In June 2018, two United States Senators, Olympia Snowe (R-Maine) and Amy Klobuchar (D-Minn), presented a law calling it the Motor Carrier Protection Act that would help reduce the amount of fraud by dishonest freight broker agents.
It is not uncommon that motor carrier operators become a victim of dishonest behavior from both freight forwarders and brokers that result in financial fraud. Senator Snowe believes revising the existing trucking regulations, this law will allow truck operators to have more peace of mind that they will receive the payment for a job that has been completed.
In a mutual statement, both Snowe and Klobuchar state the new bill would do the following:
- A growth in a broker’s bond up to $100,000 from $10,000. This bond will be applied to freight forwarders.
- Create strict requirements for those looking for broker or forwarder authority.
- Reinforce consequences for the number of violations regarding broker regulations.
- Create a yearly registration requirement to renew forwarder or broker authority; as well as require the Federal
- Motor Carrier Safety Administration to retract authority if an authority is not renewed.
- Create more strict regulations on bond providers and how bonds are managed.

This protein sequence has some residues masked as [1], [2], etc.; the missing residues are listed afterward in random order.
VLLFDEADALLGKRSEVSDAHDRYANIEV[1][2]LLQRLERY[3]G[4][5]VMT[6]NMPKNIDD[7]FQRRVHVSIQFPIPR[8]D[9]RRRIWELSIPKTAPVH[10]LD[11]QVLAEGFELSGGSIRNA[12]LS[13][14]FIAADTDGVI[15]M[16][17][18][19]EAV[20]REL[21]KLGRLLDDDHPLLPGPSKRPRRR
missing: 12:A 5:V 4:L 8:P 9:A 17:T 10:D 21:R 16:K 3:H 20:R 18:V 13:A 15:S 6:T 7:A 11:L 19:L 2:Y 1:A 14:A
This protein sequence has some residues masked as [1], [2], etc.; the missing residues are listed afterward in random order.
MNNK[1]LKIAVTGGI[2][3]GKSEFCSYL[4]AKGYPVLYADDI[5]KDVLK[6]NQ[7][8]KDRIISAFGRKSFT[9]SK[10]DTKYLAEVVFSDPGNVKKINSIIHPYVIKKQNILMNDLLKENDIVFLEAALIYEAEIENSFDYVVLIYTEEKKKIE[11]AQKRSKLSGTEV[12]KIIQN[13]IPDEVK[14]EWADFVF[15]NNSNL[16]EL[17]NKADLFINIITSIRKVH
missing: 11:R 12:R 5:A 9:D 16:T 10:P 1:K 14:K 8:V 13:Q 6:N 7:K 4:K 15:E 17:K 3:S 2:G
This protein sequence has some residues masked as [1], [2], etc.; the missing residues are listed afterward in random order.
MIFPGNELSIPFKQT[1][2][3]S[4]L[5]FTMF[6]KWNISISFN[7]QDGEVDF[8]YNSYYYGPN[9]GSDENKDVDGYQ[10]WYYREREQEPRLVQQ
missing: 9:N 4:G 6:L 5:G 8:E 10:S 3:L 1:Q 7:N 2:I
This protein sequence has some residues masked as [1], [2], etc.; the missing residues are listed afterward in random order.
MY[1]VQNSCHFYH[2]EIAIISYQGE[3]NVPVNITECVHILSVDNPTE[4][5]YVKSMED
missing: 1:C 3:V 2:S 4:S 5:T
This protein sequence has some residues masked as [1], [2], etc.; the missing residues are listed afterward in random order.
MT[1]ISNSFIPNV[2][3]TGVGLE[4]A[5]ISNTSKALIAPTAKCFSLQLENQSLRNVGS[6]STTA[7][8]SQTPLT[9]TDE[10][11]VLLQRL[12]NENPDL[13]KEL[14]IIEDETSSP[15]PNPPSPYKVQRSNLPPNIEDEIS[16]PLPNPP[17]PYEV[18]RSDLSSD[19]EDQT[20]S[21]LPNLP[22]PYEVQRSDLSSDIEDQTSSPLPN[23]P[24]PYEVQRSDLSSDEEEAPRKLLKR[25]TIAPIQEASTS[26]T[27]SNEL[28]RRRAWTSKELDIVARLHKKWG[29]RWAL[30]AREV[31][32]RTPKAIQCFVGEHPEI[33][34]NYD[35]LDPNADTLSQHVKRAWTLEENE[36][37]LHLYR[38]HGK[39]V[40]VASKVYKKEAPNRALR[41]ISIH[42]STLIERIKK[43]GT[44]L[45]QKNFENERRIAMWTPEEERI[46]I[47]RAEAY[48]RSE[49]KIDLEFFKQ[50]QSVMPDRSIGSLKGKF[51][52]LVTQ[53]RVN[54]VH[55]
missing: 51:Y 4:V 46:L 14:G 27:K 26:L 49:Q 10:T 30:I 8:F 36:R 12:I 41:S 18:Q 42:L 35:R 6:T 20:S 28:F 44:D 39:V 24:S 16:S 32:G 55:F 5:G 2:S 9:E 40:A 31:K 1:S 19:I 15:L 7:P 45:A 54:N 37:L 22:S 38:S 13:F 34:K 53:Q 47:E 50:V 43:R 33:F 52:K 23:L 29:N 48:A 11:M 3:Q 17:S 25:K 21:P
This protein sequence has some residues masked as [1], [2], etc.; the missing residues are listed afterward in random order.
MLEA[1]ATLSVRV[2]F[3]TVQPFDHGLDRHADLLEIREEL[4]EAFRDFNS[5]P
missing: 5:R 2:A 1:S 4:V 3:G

- Carriers must have a broker’s or forwarder’s license to put the shipment on another carrier for reimbursement.
- The need for different registration numbers for each authority and the authority must be in writing.
Common Types of Fraud in the Trucking Industry
As a trucker in the trucking industry, you do not have to become a victim of theft or fraud. Being aware is the first step in preventing fraud or theft. Below are the most common types of fraud in the trucking industry:
1. Cargo Theft – Cargo theft is often the most common form of fraud. It is a multi-billion-dollar business which occurs when a truck or container is loading or unloading. CargoNet released the Q3 2014 United States Theft Report and the top findings included:
- 214 incidents of cargo theft were reported which is 22% less than Q3 in 2013 and 28% higher than Q2 in 2014.
- The most expensive was $15 million theft from processors.
- Washington State suffered cargo theft from 0% in Q3 of 2013 to 7% in Q3 of 2014.
- Truck stops are the most common location for robberies reported in Q3 of 2014.
2. Advance Fuel Fraud – Also known as “double brokering scam,” the trucking industry representatives state advanced fuel fraud is a widespread crime which is difficult to catch and prosecute. Fuel fraud occurs when a person acts as a carrier and accepts the shipment from a naïve freight broker agent to freight agent. Once receiving the load, they send the cargo to another carrier often at a higher price than what a customer has agreed to pay. These frauds are often hard to prosecute because they alter documents to convince the victim they are from a legit logistics company. Once the load has been picked up, the scammer faxes the documentation to the broker requesting fuel advance for the load. They then receive the money and disappear with their payment and not paying the carrier. The loss of funds can range anywhere from $500 to $2,000, and it quickly adds up as they continue to con individuals by using a different name, phone number, and fake paperwork.